Dog Behaviourist, dog trainer
Linda Roberts Ryan veterinary nurse technician lecture VN VTS oncology specialist CPD CE referral
Did you know that dogs, and other animals, are “conversing” all the time?
Whilst dogs may not speak to us in our language, they communicate loud and clear in their own. As Benjamin Hoff tells us in The Tao of Pooh, "Lots of people talk to animals... Not very many listen though...that's the problem". So, how can we improve our “doggie language”?
Understanding, and responding appropriately to, canine communication is not only very rewarding for your relationship with your dog, and important for your dog’s welfare, but is key to preventing and resolving all manner of problem behaviours too.
First things first: Emotion in domestic dogs - what do we know?
There have been a number of publications over recent years demonstrating emotion in dogs. Alexandra Horowitz (2009) invites us to “go look at a dog”, writing “the first things to forget are anthropomorphisms”… “we see, talk about, and imagine dogs' behavior from a human-biased perspective, imposing our own emotions and thoughts on these furred creatures.” Animals’ emotions are often inferred by humans to be something they might feel. Yet, it is hard not to expect that animals feel the similar variety of emotions that we experience. Humans experience emotional states ranging from optimism to love, hate, wonder, anger, remorse, disappointment, happiness, unhappiness, likes and dislikes, etc., etc., and with the exceptions of “time travelling” emotions, e.g. hope or regret, it seems likely that animals feel – it just remains to be demonstrated. Whilst no one can know another’s mind, and dogs may not experience emotions similarly to humans, it seems impossible that dogs don’t feel emotion. Marc Bekoff (2007) writes “Surely, despite differences, all species must share a similar core of emotions.” Jaak Pansepp (2102) advocates for this too, saying that “under the hat” we [humans and animals] are all the same.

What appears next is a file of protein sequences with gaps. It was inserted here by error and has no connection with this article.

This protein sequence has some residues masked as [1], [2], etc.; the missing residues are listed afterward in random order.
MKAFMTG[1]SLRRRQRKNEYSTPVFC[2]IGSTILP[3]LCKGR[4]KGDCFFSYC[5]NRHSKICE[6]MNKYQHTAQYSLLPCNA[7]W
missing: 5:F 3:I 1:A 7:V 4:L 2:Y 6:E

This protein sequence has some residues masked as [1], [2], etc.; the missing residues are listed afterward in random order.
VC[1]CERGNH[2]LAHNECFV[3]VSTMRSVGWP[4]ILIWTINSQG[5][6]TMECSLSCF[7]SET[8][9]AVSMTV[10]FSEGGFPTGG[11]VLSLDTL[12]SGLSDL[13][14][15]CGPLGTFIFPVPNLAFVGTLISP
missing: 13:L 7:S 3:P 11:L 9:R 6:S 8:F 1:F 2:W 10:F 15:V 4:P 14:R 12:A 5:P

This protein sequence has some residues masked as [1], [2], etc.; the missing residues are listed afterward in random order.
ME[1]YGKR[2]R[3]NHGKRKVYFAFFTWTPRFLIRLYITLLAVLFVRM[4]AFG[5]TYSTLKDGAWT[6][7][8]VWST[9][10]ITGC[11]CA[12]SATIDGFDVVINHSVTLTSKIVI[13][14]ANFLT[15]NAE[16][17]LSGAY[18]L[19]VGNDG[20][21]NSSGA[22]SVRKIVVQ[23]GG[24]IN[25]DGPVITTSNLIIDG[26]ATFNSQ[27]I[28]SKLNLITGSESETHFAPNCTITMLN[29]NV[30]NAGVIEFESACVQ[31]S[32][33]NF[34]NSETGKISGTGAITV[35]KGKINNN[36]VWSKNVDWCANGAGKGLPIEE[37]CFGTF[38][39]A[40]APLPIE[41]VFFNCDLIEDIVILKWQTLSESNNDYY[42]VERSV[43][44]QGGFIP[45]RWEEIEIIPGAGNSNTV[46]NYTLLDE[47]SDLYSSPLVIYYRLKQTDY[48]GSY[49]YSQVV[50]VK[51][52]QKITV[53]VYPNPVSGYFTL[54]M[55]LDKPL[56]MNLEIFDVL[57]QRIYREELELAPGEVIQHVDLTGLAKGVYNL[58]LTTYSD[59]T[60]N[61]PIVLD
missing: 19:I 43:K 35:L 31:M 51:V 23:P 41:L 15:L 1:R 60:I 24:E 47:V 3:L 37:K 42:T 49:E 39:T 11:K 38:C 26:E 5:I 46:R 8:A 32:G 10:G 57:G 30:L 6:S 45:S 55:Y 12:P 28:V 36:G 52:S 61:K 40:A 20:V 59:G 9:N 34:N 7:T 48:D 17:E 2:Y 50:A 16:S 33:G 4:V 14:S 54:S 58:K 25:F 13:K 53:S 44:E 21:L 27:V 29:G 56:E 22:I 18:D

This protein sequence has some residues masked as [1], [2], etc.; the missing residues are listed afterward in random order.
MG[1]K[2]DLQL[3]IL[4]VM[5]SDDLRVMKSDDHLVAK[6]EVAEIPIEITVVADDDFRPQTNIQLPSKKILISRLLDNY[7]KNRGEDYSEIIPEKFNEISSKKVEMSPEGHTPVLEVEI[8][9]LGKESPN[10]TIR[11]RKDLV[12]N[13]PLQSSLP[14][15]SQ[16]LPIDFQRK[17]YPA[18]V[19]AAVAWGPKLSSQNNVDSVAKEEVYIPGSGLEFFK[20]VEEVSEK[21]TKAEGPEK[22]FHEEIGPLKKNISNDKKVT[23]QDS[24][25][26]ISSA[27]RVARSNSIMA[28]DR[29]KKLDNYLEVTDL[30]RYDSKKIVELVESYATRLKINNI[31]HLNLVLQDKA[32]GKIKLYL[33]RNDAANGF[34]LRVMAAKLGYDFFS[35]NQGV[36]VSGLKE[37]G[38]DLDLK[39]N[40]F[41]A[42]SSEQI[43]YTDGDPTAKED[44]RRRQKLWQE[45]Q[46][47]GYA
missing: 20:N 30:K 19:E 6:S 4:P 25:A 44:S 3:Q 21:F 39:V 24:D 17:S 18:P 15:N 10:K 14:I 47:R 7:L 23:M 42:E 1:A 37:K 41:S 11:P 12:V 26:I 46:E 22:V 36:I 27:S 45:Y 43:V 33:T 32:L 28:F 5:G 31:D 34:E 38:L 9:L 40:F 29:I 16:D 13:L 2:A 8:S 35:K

How do dogs communicate?
Dog communication is subtle. They mainly communicate in visual body language signals, which are either used instinctively or deliberately. Body language is a moment-to-moment, outward expression of emotion. Dogs also use vocal and olfactory communication too. Using body language, dogs are able to meet and greet, invite play/closer contact, ask for space, warn off when necessary, etc. thus avoiding conflict. This also allows them to cooperate successfully in a peaceful way in social groups for prolonged periods - i.e. as we do in families. Pet dogs, living in human families, adapt their communication style to read and respond to human body language too! So, even though we communicate very differently, we live successfully with dogs due to their adaptability and skill, and their desire to “get along”.
There's lots more to learn, but now that you know a bit more about how dogs feel and communicate, make things fair on your dog, help them whenever you can and enjoy building on that very special bond together! When your dog learns that you can be relied on to listen to what he is saying and respond, your relationship will grow and his behaviour will naturally improve :-)
For more information on setting your dog up to succeed, or for help turning stressful situations for your dog into easy ones, get in touch - we teach lots of skills to help strengthen the human-dog bond through and resolve problems communication.